Milkweed is an herbaceous perennial plant native to North America. The plant is commonly found growing in open fields, pastures and prairies. Gardener's have recently taken an interest in milkweed plants, as the flowers that appear throughout summer are known to attract butterflies. Growing milkweed is easy, as the plant basically takes care of itself once established. Seeds must be sown indoors, however, under the correct conditions for the plant to thrive.
Start milkweed seeds indoors 8 to 12 weeks before the last frost in your area. Fill cell packs with high-quality seed-starting soil mix and drop three to four milkweed seeds per cell over the surface of the soil. Cover the seeds with a quarter-inch of soil and water thoroughly.
Place the cell pack tray in a sunny window or under grow lights if necessary. Keep the temperature at 75 to 80 degrees Fahrenheit constantly for best results. Keep the soil moist by watering every other day. Germination will occur in approximately 10 days.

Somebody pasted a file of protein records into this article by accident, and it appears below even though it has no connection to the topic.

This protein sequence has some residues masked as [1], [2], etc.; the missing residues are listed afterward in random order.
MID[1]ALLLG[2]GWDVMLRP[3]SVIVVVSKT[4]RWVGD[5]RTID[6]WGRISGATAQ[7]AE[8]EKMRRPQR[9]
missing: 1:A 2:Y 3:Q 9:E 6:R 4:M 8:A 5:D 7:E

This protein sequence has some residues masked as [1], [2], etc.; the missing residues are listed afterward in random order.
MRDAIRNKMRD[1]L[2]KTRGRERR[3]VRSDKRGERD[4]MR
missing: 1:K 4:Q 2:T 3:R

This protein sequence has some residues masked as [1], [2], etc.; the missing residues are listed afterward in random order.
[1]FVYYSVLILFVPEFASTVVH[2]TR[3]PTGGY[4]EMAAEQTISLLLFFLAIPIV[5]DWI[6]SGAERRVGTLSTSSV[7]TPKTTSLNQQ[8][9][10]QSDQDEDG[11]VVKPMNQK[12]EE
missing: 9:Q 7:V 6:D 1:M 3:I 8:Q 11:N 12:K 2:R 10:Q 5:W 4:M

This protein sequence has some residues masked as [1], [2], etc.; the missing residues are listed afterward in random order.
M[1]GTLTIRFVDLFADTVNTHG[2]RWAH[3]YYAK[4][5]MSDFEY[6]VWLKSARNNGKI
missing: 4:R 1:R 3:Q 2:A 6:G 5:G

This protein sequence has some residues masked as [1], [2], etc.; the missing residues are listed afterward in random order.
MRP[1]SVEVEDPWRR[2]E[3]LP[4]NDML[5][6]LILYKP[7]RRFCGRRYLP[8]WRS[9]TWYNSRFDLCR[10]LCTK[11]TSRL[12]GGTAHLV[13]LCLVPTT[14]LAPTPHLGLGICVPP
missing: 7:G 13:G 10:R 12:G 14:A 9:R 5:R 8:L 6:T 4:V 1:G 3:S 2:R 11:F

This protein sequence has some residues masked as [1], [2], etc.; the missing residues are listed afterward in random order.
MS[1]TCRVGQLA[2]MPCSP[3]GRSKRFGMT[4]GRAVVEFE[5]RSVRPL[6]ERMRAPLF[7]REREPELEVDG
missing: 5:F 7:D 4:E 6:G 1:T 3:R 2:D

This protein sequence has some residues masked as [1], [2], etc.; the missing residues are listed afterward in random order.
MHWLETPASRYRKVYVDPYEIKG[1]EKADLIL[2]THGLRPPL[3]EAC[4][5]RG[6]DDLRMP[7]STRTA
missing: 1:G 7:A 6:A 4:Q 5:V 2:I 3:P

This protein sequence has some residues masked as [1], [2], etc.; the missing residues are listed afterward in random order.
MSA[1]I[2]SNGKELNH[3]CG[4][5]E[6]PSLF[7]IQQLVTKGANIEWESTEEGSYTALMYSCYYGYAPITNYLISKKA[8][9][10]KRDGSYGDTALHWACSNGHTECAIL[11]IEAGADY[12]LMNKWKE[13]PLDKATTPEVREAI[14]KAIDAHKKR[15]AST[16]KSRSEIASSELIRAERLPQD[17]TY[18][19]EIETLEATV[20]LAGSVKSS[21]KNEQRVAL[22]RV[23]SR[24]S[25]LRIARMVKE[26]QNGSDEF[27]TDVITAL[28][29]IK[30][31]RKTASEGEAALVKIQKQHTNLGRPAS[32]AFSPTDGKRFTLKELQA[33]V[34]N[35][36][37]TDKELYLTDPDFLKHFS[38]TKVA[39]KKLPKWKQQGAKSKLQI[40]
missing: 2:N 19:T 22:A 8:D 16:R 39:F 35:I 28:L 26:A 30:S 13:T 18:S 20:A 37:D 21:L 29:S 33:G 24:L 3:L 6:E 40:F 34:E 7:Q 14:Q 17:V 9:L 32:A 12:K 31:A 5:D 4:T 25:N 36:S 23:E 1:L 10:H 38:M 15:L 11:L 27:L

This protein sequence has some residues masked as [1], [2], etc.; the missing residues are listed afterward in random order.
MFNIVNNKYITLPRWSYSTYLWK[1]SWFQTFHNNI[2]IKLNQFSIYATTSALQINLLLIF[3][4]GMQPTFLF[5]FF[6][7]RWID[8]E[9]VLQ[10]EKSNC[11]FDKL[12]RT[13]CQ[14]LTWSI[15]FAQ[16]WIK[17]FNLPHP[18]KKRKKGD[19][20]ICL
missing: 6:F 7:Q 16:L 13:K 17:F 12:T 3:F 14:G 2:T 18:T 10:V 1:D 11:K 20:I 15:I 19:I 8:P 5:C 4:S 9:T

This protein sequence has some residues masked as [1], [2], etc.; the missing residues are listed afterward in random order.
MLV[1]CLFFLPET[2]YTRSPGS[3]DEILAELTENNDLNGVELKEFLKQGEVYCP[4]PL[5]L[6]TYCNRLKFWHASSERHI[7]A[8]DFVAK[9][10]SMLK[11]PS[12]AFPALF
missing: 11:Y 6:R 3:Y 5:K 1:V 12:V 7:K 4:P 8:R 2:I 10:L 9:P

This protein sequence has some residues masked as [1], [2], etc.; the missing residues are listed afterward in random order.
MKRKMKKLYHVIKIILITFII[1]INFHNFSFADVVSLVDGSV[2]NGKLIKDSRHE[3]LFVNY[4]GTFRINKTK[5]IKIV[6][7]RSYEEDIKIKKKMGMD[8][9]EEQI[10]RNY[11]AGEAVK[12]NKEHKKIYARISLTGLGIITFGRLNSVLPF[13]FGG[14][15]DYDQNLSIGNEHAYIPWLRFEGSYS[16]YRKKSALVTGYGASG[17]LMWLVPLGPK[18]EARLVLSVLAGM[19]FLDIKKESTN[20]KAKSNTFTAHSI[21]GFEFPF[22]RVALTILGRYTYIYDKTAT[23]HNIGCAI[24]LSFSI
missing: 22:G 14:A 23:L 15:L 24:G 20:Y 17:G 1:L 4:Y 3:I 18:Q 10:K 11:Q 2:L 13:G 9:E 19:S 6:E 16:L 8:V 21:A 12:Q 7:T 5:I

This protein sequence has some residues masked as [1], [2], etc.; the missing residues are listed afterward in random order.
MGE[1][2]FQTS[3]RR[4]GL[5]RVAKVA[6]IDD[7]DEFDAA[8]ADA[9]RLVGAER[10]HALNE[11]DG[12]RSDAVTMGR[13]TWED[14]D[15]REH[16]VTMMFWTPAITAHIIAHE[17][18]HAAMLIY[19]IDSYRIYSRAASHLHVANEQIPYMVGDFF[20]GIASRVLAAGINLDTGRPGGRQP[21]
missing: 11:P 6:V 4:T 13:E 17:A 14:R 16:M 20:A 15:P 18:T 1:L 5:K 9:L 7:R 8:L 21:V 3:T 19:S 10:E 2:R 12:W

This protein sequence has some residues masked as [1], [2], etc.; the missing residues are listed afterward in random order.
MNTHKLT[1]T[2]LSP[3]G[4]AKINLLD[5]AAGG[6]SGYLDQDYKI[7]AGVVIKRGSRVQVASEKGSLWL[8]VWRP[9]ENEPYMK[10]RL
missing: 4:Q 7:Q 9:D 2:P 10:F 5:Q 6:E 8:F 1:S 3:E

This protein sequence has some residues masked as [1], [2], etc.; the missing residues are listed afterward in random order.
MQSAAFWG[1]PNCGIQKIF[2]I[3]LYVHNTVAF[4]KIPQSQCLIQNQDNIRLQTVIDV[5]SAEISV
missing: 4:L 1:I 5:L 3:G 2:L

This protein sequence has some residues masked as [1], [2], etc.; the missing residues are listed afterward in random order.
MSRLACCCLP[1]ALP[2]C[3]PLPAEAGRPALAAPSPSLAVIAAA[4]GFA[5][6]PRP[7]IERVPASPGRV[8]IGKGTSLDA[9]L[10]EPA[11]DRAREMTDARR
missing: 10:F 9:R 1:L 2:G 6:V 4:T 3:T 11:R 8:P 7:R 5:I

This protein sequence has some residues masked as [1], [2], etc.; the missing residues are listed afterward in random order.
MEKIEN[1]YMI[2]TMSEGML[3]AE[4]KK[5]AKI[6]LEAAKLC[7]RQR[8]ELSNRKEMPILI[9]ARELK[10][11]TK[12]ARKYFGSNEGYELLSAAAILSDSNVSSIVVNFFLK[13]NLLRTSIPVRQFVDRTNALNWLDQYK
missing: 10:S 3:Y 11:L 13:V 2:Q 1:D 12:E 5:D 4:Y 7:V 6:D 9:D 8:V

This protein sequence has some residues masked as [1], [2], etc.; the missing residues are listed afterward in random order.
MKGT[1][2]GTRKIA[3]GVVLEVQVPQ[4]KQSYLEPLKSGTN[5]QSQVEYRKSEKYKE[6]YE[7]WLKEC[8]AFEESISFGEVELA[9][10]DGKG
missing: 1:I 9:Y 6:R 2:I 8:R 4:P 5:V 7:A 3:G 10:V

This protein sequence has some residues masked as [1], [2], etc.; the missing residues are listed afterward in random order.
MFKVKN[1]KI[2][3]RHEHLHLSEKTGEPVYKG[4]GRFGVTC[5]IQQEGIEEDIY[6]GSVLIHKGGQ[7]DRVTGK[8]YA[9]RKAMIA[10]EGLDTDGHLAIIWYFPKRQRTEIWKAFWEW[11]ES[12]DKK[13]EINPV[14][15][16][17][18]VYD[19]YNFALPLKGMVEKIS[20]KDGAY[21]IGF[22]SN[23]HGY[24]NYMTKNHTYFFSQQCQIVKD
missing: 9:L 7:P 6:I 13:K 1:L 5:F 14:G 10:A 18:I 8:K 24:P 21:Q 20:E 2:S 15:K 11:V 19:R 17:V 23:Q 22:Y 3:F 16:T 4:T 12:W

Continue to care for the milkweed seedlings by keeping them in a sunny window or beneath grow lights, keeping the temperature as close to 75 degrees Fahrenheit as possible and providing water approximately once per week to keep the soil moist but not soggy.
Transplant the milkweed seedlings outdoors after the last frost when they have grown to about 3 inches with at least four true leaves. Choose a planting location that receives full sunlight for most of the day and has moist, well-drained soil. Space 1 to 2 feet apart to allow adequate room for growth.
Water your milkweed plants only during times of drought, or when two weeks have passed without any natural rainfall. Apply a 1- to 2-inch layer of mulch around plants once they've reached 6 inches in height to help conserve moisture. Other than that, milkweed is completely self-sufficient and requires no supplemental fertilizing or pruning.